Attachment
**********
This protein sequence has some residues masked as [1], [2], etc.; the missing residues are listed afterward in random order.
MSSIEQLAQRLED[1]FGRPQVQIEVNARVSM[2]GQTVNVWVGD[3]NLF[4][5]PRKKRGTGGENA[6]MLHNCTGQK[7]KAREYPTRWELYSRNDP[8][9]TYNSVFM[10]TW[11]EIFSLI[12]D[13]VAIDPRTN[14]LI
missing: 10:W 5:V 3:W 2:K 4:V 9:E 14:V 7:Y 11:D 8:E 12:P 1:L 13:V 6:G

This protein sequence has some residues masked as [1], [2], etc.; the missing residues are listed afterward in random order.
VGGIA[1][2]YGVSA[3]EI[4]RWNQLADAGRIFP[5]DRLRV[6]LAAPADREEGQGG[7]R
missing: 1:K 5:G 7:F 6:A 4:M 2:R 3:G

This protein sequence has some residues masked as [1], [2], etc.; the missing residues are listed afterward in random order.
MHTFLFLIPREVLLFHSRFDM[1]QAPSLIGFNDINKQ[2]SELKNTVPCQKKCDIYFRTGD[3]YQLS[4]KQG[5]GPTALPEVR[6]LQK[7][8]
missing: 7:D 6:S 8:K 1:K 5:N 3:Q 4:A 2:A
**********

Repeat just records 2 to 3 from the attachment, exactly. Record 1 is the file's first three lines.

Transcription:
This protein sequence has some residues masked as [1], [2], etc.; the missing residues are listed afterward in random order.
VGGIA[1][2]YGVSA[3]EI[4]RWNQLADAGRIFP[5]DRLRV[6]LAAPADREEGQGG[7]R
missing: 1:K 5:G 7:F 6:A 4:M 2:R 3:G

This protein sequence has some residues masked as [1], [2], etc.; the missing residues are listed afterward in random order.
MHTFLFLIPREVLLFHSRFDM[1]QAPSLIGFNDINKQ[2]SELKNTVPCQKKCDIYFRTGD[3]YQLS[4]KQG[5]GPTALPEVR[6]LQK[7][8]
missing: 7:D 6:S 8:K 1:K 5:N 3:Q 4:A 2:A